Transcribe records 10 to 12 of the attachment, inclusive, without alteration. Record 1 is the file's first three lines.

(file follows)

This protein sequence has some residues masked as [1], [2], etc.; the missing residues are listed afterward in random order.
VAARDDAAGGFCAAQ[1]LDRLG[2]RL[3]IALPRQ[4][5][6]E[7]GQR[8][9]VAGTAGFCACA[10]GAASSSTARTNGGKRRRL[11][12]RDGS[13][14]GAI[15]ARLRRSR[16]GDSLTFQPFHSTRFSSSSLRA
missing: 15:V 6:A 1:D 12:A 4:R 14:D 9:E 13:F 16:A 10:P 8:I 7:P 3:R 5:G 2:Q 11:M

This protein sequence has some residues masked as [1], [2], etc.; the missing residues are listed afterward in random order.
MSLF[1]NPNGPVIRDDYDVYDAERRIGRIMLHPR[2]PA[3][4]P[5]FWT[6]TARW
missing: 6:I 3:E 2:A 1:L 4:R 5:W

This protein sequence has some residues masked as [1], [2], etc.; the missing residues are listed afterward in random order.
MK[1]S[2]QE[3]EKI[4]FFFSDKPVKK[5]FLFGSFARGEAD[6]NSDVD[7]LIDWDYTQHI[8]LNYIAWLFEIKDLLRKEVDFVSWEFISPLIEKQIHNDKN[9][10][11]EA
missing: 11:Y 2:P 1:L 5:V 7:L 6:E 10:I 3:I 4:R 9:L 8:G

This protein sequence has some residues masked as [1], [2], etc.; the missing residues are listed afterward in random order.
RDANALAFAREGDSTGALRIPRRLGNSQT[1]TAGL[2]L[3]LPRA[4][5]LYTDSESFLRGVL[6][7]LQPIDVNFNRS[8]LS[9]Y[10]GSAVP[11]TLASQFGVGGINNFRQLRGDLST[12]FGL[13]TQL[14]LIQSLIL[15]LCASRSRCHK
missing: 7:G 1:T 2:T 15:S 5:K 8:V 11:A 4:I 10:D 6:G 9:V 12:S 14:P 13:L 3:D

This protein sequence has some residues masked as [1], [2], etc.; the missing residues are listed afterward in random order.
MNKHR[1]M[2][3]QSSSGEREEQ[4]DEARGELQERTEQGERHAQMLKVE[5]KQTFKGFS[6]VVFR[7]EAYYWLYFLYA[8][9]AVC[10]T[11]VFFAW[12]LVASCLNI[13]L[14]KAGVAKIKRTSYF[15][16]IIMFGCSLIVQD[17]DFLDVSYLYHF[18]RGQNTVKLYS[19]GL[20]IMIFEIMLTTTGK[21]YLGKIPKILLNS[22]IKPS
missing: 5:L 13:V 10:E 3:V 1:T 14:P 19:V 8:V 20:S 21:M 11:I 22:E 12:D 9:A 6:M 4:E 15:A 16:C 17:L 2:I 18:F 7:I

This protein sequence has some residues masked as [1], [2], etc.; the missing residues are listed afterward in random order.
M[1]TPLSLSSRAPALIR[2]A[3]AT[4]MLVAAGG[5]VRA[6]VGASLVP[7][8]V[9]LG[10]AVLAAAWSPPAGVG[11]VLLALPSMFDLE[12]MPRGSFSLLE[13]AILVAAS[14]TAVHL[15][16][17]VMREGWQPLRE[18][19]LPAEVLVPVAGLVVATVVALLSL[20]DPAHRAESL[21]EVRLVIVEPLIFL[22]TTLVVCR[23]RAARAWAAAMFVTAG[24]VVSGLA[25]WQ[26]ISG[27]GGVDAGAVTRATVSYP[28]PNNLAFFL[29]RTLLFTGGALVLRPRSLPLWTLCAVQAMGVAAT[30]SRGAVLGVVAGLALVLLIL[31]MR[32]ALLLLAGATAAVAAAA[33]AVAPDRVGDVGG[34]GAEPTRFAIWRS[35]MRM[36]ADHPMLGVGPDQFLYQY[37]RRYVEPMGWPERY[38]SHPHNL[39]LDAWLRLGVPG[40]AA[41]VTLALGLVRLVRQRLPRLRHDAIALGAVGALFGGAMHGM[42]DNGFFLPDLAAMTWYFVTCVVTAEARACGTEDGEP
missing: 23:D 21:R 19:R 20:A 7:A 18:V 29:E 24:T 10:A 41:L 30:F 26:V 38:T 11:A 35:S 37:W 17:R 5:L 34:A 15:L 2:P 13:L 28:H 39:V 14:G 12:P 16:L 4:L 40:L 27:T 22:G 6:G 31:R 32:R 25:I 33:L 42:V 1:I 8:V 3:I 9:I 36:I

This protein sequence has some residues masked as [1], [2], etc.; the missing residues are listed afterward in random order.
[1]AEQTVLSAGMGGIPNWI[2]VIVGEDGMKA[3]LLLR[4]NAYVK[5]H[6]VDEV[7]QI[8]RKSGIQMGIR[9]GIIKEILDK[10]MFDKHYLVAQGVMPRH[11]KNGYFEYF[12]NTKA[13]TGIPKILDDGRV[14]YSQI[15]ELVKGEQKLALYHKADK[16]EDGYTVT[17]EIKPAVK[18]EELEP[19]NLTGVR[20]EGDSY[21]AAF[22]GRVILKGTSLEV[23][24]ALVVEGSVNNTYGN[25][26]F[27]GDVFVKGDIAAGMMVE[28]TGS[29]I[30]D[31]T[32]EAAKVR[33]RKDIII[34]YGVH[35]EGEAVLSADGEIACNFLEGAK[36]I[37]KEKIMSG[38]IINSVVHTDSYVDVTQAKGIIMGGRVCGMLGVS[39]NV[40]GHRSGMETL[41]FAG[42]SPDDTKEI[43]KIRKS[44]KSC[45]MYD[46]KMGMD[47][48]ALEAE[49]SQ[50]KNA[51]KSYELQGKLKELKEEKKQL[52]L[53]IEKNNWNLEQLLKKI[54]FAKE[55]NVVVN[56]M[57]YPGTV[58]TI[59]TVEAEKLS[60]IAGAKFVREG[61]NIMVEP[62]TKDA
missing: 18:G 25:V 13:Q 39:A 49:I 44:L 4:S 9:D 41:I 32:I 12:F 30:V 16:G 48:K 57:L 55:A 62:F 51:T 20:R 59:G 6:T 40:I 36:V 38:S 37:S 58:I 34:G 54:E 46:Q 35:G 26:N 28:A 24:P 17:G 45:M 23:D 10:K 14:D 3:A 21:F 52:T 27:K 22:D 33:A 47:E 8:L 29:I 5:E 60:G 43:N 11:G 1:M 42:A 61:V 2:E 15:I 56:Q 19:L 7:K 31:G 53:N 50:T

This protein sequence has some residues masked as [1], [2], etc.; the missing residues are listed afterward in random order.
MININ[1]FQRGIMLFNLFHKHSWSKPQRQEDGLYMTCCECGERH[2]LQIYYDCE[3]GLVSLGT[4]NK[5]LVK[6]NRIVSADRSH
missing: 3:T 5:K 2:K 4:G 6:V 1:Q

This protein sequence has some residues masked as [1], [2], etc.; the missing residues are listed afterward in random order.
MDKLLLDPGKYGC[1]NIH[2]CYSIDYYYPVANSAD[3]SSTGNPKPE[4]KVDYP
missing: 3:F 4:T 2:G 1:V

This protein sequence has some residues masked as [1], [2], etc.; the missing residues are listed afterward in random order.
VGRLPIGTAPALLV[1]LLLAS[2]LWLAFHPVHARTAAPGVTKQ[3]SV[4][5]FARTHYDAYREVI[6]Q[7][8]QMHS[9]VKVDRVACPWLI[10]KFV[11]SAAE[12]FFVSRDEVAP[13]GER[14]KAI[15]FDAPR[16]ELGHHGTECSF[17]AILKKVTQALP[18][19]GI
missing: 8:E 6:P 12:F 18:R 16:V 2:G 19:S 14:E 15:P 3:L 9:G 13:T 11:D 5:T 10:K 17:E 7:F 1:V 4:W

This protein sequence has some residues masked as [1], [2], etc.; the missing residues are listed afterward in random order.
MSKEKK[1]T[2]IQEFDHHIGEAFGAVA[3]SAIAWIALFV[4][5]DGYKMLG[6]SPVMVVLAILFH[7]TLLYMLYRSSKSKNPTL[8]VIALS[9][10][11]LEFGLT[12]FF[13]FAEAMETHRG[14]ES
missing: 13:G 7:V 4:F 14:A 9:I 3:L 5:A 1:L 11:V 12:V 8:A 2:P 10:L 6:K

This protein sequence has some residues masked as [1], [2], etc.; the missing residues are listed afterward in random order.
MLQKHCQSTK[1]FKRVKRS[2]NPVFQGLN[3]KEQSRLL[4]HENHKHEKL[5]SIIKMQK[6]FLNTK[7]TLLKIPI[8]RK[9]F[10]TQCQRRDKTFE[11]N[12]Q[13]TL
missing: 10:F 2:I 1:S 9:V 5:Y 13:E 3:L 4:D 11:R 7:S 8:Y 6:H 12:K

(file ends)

This protein sequence has some residues masked as [1], [2], etc.; the missing residues are listed afterward in random order.
VGRLPIGTAPALLV[1]LLLAS[2]LWLAFHPVHARTAAPGVTKQ[3]SV[4][5]FARTHYDAYREVI[6]Q[7][8]QMHS[9]VKVDRVACPWLI[10]KFV[11]SAAE[12]FFVSRDEVAP[13]GER[14]KAI[15]FDAPR[16]ELGHHGTECSF[17]AILKKVTQALP[18][19]GI
missing: 8:E 6:P 12:F 18:R 16:V 2:G 19:S 14:E 15:P 3:L 9:G 13:T 11:D 5:T 10:K 17:E 7:F 1:V 4:W

This protein sequence has some residues masked as [1], [2], etc.; the missing residues are listed afterward in random order.
MSKEKK[1]T[2]IQEFDHHIGEAFGAVA[3]SAIAWIALFV[4][5]DGYKMLG[6]SPVMVVLAILFH[7]TLLYMLYRSSKSKNPTL[8]VIALS[9][10][11]LEFGLT[12]FF[13]FAEAMETHRG[14]ES
missing: 13:G 7:V 4:F 14:A 9:I 3:L 5:A 1:L 11:V 12:V 8:A 2:P 10:L 6:K

This protein sequence has some residues masked as [1], [2], etc.; the missing residues are listed afterward in random order.
MLQKHCQSTK[1]FKRVKRS[2]NPVFQGLN[3]KEQSRLL[4]HENHKHEKL[5]SIIKMQK[6]FLNTK[7]TLLKIPI[8]RK[9]F[10]TQCQRRDKTFE[11]N[12]Q[13]TL
missing: 10:F 2:I 1:S 9:V 5:Y 13:E 3:L 4:D 11:R 7:S 8:Y 6:H 12:K